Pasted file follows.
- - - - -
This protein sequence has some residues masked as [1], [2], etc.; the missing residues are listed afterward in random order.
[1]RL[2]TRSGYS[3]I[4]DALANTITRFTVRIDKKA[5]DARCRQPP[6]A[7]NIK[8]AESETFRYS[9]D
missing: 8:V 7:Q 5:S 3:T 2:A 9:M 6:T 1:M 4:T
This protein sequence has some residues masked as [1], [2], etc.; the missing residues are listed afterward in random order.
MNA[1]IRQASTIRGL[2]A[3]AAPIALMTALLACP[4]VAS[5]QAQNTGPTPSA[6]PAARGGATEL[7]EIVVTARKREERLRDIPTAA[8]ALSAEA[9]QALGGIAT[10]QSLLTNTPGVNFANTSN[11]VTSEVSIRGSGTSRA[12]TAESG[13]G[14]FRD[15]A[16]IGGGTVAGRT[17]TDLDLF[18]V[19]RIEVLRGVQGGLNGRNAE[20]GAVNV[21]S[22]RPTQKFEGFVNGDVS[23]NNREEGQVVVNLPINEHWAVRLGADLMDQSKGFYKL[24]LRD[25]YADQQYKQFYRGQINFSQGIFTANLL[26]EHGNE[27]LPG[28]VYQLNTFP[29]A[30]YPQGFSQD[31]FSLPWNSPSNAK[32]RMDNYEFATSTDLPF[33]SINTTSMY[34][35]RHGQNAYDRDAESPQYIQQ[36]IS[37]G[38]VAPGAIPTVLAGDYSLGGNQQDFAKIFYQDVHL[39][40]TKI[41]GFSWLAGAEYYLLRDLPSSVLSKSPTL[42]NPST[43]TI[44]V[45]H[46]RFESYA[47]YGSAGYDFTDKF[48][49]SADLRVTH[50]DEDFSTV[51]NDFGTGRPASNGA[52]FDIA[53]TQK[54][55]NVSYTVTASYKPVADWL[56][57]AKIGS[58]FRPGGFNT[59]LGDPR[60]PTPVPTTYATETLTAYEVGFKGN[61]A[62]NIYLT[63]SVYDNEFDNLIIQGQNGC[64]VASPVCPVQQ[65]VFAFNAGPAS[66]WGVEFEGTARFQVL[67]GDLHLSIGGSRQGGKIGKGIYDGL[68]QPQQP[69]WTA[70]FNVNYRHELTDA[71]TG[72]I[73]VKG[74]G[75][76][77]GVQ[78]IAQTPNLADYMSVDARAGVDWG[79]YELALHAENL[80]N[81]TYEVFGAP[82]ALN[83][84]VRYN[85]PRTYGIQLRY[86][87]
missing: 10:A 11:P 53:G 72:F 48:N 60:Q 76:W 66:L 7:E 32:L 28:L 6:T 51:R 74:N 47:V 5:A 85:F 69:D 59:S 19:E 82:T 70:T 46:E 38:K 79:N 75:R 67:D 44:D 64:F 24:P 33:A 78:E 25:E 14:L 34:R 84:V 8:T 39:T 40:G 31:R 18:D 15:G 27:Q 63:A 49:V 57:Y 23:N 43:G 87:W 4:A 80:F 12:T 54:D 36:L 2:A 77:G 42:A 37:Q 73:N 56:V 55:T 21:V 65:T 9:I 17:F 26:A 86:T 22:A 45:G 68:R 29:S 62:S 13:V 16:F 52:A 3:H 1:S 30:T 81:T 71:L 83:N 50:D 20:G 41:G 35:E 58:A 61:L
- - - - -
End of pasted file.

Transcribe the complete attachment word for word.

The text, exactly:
This protein sequence has some residues masked as [1], [2], etc.; the missing residues are listed afterward in random order.
[1]RL[2]TRSGYS[3]I[4]DALANTITRFTVRIDKKA[5]DARCRQPP[6]A[7]NIK[8]AESETFRYS[9]D
missing: 8:V 7:Q 5:S 3:T 2:A 9:M 6:T 1:M 4:T
This protein sequence has some residues masked as [1], [2], etc.; the missing residues are listed afterward in random order.
MNA[1]IRQASTIRGL[2]A[3]AAPIALMTALLACP[4]VAS[5]QAQNTGPTPSA[6]PAARGGATEL[7]EIVVTARKREERLRDIPTAA[8]ALSAEA[9]QALGGIAT[10]QSLLTNTPGVNFANTSN[11]VTSEVSIRGSGTSRA[12]TAESG[13]G[14]FRD[15]A[16]IGGGTVAGRT[17]TDLDLF[18]V[19]RIEVLRGVQGGLNGRNAE[20]GAVNV[21]S[22]RPTQKFEGFVNGDVS[23]NNREEGQVVVNLPINEHWAVRLGADLMDQSKGFYKL[24]LRD[25]YADQQYKQFYRGQINFSQGIFTANLL[26]EHGNE[27]LPG[28]VYQLNTFP[29]A[30]YPQGFSQD[31]FSLPWNSPSNAK[32]RMDNYEFATSTDLPF[33]SINTTSMY[34][35]RHGQNAYDRDAESPQYIQQ[36]IS[37]G[38]VAPGAIPTVLAGDYSLGGNQQDFAKIFYQDVHL[39][40]TKI[41]GFSWLAGAEYYLLRDLPSSVLSKSPTL[42]NPST[43]TI[44]V[45]H[46]RFESYA[47]YGSAGYDFTDKF[48][49]SADLRVTH[50]DEDFSTV[51]NDFGTGRPASNGA[52]FDIA[53]TQK[54][55]NVSYTVTASYKPVADWL[56][57]AKIGS[58]FRPGGFNT[59]LGDPR[60]PTPVPTTYATETLTAYEVGFKGN[61]A[62]NIYLT[63]SVYDNEFDNLIIQGQNGC[64]VASPVCPVQQ[65]VFAFNAGPAS[66]WGVEFEGTARFQVL[67]GDLHLSIGGSRQGGKIGKGIYDGL[68]QPQQP[69]WTA[70]FNVNYRHELTDA[71]TG[72]I[73]VKG[74]G[75][76][77]GVQ[78]IAQTPNLADYMSVDARAGVDWG[79]YELALHAENL[80]N[81]TYEVFGAP[82]ALN[83][84]VRYN[85]PRTYGIQLRY[86][87]
missing: 10:A 11:P 53:G 72:F 48:N 60:Q 76:W 66:L 7:E 32:L 28:L 6:T 51:R 74:N 47:V 5:A 85:F 69:D 59:S 19:E 82:T 70:T 46:E 38:K 79:N 75:R 67:D 44:D 64:F 24:P 33:A 78:E 25:E 14:L 34:R 84:V 8:T 39:T 40:G 31:R 18:D 15:G 27:Q 63:A 49:V 57:Y 23:N 43:G 87:W 4:A 80:F 12:T 54:D 36:L 2:A 77:G 42:A 37:Q 73:N 56:V 55:T 21:V 65:T 9:I 17:F 26:A 86:T 22:A 45:G 68:R 29:S 62:S 13:V 16:F 52:A 3:H 1:S 30:T 81:T 71:L 83:N 50:D 20:G 41:G 35:E 58:A 61:L